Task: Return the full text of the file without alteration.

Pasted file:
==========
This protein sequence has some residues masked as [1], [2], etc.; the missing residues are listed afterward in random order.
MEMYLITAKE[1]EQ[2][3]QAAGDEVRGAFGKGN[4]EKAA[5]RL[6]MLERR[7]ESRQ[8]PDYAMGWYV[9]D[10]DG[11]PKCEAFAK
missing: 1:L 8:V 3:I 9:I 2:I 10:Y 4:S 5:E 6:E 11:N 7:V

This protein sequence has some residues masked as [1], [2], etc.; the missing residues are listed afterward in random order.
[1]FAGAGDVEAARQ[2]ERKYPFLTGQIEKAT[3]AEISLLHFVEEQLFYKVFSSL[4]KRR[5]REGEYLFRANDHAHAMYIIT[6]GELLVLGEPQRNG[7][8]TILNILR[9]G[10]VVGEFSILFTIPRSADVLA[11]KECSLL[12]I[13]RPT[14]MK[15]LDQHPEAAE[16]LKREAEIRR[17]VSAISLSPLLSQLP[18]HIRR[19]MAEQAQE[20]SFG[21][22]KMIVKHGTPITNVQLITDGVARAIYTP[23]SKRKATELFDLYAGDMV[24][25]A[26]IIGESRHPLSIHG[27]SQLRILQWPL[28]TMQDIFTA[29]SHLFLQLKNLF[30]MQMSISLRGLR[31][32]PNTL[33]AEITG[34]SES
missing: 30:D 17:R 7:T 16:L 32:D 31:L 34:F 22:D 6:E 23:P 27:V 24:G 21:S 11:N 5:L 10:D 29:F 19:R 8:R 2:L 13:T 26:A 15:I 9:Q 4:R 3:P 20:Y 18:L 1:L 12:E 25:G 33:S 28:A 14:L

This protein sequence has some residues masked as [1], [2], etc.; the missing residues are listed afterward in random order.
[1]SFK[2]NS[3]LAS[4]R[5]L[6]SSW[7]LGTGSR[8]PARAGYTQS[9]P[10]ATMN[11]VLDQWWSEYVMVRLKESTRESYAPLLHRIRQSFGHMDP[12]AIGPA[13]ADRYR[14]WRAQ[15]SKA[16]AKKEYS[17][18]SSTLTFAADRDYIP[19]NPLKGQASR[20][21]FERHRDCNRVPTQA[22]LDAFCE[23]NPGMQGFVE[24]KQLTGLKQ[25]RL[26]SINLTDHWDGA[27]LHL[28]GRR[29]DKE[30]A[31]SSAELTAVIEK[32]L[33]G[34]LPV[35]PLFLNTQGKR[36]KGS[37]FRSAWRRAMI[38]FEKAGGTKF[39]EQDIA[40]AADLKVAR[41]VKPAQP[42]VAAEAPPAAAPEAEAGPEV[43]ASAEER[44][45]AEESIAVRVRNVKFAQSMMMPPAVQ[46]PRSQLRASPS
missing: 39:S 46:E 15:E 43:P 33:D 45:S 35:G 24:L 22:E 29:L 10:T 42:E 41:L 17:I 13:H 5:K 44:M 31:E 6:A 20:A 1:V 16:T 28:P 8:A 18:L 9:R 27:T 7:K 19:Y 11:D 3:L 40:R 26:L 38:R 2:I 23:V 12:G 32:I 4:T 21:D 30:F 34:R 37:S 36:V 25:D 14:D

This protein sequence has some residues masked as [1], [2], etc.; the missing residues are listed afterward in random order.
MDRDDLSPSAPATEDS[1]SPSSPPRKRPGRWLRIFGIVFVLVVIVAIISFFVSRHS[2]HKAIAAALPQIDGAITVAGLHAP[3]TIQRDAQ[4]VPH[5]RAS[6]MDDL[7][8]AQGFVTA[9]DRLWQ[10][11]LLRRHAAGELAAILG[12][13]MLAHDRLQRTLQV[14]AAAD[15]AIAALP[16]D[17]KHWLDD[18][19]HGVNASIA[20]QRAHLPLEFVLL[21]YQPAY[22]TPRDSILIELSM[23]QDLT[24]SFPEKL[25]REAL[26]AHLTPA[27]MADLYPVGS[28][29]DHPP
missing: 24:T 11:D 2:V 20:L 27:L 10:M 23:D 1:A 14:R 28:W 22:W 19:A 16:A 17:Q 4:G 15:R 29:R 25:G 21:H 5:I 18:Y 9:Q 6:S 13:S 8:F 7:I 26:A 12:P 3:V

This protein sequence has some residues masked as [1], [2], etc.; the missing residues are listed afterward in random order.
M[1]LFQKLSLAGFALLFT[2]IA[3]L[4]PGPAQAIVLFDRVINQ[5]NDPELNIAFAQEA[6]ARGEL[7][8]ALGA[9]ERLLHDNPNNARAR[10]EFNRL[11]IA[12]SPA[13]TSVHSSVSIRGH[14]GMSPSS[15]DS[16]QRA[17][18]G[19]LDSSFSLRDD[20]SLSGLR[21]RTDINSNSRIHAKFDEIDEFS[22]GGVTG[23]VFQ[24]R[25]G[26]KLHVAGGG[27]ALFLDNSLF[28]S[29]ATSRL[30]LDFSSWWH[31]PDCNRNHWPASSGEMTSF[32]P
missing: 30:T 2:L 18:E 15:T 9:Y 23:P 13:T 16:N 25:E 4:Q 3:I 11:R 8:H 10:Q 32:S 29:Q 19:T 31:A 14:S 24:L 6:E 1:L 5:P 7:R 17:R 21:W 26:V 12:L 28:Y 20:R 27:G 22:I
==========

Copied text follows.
This protein sequence has some residues masked as [1], [2], etc.; the missing residues are listed afterward in random order.
MEMYLITAKE[1]EQ[2][3]QAAGDEVRGAFGKGN[4]EKAA[5]RL[6]MLERR[7]ESRQ[8]PDYAMGWYV[9]D[10]DG[11]PKCEAFAK
missing: 1:L 8:V 3:I 9:I 2:I 10:Y 4:S 5:E 6:E 11:N 7:V

This protein sequence has some residues masked as [1], [2], etc.; the missing residues are listed afterward in random order.
[1]FAGAGDVEAARQ[2]ERKYPFLTGQIEKAT[3]AEISLLHFVEEQLFYKVFSSL[4]KRR[5]REGEYLFRANDHAHAMYIIT[6]GELLVLGEPQRNG[7][8]TILNILR[9]G[10]VVGEFSILFTIPRSADVLA[11]KECSLL[12]I[13]RPT[14]MK[15]LDQHPEAAE[16]LKREAEIRR[17]VSAISLSPLLSQLP[18]HIRR[19]MAEQAQE[20]SFG[21][22]KMIVKHGTPITNVQLITDGVARAIYTP[23]SKRKATELFDLYAGDMV[24][25]A[26]IIGESRHPLSIHG[27]SQLRILQWPL[28]TMQDIFTA[29]SHLFLQLKNLF[30]MQMSISLRGLR[31][32]PNTL[33]AEITG[34]SES
missing: 30:D 17:R 7:T 16:L 32:D 31:L 34:F 22:D 6:E 23:P 27:V 24:G 21:S 11:N 5:L 10:D 29:F 19:R 8:R 2:L 13:T 26:A 15:I 9:Q 4:R 3:P 20:Y 18:L 1:L 12:E 25:G 33:S 28:A 14:L

This protein sequence has some residues masked as [1], [2], etc.; the missing residues are listed afterward in random order.
[1]SFK[2]NS[3]LAS[4]R[5]L[6]SSW[7]LGTGSR[8]PARAGYTQS[9]P[10]ATMN[11]VLDQWWSEYVMVRLKESTRESYAPLLHRIRQSFGHMDP[12]AIGPA[13]ADRYR[14]WRAQ[15]SKA[16]AKKEYS[17][18]SSTLTFAADRDYIP[19]NPLKGQASR[20][21]FERHRDCNRVPTQA[22]LDAFCE[23]NPGMQGFVE[24]KQLTGLKQ[25]RL[26]SINLTDHWDGA[27]LHL[28]GRR[29]DKE[30]A[31]SSAELTAVIEK[32]L[33]G[34]LPV[35]PLFLNTQGKR[36]KGS[37]FRSAWRRAMI[38]FEKAGGTKF[39]EQDIA[40]AADLKVAR[41]VKPAQP[42]VAAEAPPAAAPEAEAGPEV[43]ASAEER[44][45]AEESIAVRVRNVKFAQSMMMPPAVQ[46]PRSQLRASPS
missing: 39:S 46:E 15:E 43:P 33:D 45:S 35:G 24:L 22:E 29:L 10:T 42:E 41:L 17:I 13:H 5:K 44:M 31:E 6:A 20:A 1:V 16:T 28:P 8:A 18:L 9:R 27:T 7:K 19:Y 11:D 3:L 40:R 26:L 38:R 2:I 23:V 12:G 32:I 4:T 21:D 30:F 34:R 37:S 36:V 25:D 14:D

This protein sequence has some residues masked as [1], [2], etc.; the missing residues are listed afterward in random order.
MDRDDLSPSAPATEDS[1]SPSSPPRKRPGRWLRIFGIVFVLVVIVAIISFFVSRHS[2]HKAIAAALPQIDGAITVAGLHAP[3]TIQRDAQ[4]VPH[5]RAS[6]MDDL[7][8]AQGFVTA[9]DRLWQ[10][11]LLRRHAAGELAAILG[12][13]MLAHDRLQRTLQV[14]AAAD[15]AIAALP[16]D[17]KHWLDD[18][19]HGVNASIA[20]QRAHLPLEFVLL[21]YQPAY[22]TPRDSILIELSM[23]QDLT[24]SFPEKL[25]REAL[26]AHLTPA[27]MADLYPVGS[28][29]DHPP
missing: 24:T 11:D 2:V 20:L 27:L 10:M 23:D 1:A 14:R 28:W 22:W 19:A 16:A 17:Q 4:G 15:R 29:R 25:G 21:H 5:I 18:Y 9:Q 6:S 13:S 8:F 7:I 26:A 12:P 3:V

This protein sequence has some residues masked as [1], [2], etc.; the missing residues are listed afterward in random order.
M[1]LFQKLSLAGFALLFT[2]IA[3]L[4]PGPAQAIVLFDRVINQ[5]NDPELNIAFAQEA[6]ARGEL[7][8]ALGA[9]ERLLHDNPNNARAR[10]EFNRL[11]IA[12]SPA[13]TSVHSSVSIRGH[14]GMSPSS[15]DS[16]QRA[17][18]G[19]LDSSFSLRDD[20]SLSGLR[21]RTDINSNSRIHAKFDEIDEFS[22]GGVTG[23]VFQ[24]R[25]G[26]KLHVAGGG[27]ALFLDNSLF[28]S[29]ATSRL[30]LDFSSWWH[31]PDCNRNHWPASSGEMTSF[32]P
missing: 30:T 2:L 18:E 15:T 9:Y 23:P 13:T 16:N 25:E 4:Q 3:I 11:R 8:H 10:Q 32:S 29:Q 19:T 31:A 14:S 24:L 6:E 1:L 5:P 7:R 17:R 21:W 26:V 12:L 28:Y 20:R 27:G 22:I